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Metal masters GB 2016 (1Feb to 31 July)

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  • Member since
    January 2014
  • From: Nampa, Idaho
Posted by jelliott523 on Monday, May 23, 2016 9:24 AM

The Mig is complete. I had a lot of fun with this one. Practicing with using Alclad and AK Xtreme Metals and Ammo of Mig Acrylic Metal Colors. I've still got some things to learn, but I'm having fun and that's what counts. I'll take some other photos without all of the stuff in the background and you can decide which to use on the front page.

On the Bench:  Lots of unfinished projects!  Smile

  • Member since
    July 2014
Posted by modelcrazy on Monday, May 23, 2016 9:28 AM
That turned out outstanding Jeremy!!! The panel lines look prefect to me, fantastic job mate. Bow DownBow DownBow Down

Steve

Building a kit from your stash is like cutting a head off a Hydra, two more take it's place.

 

 

http://www.spamodeler.com/forum/

  • Member since
    June 2013
Posted by bvallot on Monday, May 23, 2016 11:54 PM

Back with some more folks. Still don't have my new work bench up yet but I have been working from the dinner table (excuse these lousy pictures). Still working on getting to a point where I can close up the fuselage...getting closer. I knocked out the tail gear which I decided to fix up a bit. I think I'll continue to do it this way when the tail gear is set up and molded as such. Much more gratifying and definitely an improvement over the original kit part.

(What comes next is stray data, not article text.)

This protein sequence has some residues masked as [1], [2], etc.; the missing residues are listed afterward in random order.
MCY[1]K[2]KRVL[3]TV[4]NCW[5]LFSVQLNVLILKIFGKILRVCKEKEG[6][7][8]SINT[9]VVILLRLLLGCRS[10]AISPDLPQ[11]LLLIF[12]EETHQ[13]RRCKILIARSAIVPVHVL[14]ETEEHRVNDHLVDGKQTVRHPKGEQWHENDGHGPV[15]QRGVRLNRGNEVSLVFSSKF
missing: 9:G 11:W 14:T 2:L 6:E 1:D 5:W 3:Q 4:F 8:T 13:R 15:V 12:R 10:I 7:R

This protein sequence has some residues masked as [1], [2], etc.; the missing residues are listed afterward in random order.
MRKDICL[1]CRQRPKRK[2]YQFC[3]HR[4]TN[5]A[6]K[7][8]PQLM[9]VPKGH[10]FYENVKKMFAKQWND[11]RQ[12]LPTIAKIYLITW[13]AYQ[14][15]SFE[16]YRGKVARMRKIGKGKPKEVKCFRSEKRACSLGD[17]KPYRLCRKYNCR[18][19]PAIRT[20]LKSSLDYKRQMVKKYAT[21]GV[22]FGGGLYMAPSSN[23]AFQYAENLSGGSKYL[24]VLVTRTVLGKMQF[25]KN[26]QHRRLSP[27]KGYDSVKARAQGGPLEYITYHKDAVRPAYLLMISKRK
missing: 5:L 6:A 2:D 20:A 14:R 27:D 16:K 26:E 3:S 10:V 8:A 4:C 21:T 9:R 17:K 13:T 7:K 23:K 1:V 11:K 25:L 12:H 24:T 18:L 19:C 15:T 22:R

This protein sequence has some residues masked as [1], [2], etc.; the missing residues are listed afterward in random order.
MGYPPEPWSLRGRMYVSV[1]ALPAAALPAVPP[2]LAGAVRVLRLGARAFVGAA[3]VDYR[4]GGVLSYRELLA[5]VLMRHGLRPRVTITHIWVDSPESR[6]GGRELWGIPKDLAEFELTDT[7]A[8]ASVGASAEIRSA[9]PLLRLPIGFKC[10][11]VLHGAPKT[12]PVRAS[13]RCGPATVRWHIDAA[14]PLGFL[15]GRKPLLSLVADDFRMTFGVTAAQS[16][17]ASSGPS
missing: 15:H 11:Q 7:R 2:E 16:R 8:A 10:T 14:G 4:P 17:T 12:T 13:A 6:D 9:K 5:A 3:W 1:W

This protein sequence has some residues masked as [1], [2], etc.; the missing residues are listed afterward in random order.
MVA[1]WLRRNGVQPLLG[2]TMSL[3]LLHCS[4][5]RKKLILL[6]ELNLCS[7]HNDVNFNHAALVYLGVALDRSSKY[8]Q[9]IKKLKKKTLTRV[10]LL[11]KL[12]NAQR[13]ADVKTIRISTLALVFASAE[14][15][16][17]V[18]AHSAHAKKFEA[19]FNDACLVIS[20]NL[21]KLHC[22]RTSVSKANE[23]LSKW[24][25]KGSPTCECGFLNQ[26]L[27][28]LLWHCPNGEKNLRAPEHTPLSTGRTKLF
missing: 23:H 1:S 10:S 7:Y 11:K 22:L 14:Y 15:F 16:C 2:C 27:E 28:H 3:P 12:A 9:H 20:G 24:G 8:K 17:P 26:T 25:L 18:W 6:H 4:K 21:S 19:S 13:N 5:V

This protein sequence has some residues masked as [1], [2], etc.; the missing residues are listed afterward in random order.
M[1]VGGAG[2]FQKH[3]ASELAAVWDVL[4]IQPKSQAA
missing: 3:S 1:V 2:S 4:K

It starts out with cutting off the wheel and trimming away the wheel spindle. Next, I drill a tiny hole into the housing for the tail wheel spindle to receive a small brass rod that I've sized to fit. Once that's measured and ready, I file down the inside portion of the new spindle, make my appropriate bends and then snip it when I'm ready. A drop of CA sets it into place and Voila! =] Easy. I dressed up the rest of the tail gear assembly with some pulleys and will later fit up some EZ line. I also put on the tail wheel steering part.

 Untitled by Britt Vallot, on Flickr

 Untitled by Britt Vallot, on Flickr

And here it is painted...apologies about the pics. My white balance is way off with these mats.

 Untitled by Britt Vallot, on Flickr

Next, I turned my attention to the K-24 camera that was used in reconnainsance for the F-6 Mustangs. A few various bits of plastic strip, rods, clear sprue for the lens, and some lead foil was used to get this banged out. Here's the gest of it. It is just a little bit off scale...probably about 1.5 times bigger than it ought to be, but it'll have to do this time. I currently have it primed and drying over night so it'll be ready to paint tomorrow.

 Untitled by Britt Vallot, on Flickr

 Untitled by Britt Vallot, on Flickr

And here's a quick view of it sitting in the camera bay and how it will generally look.

 Untitled by Britt Vallot, on Flickr

That's that for now...getting closer. =]

On the bench:  

Tamiya F4U-1  Kenneth Walsh

 

  • Member since
    April 2010
Posted by Theuns on Tuesday, May 24, 2016 5:13 AM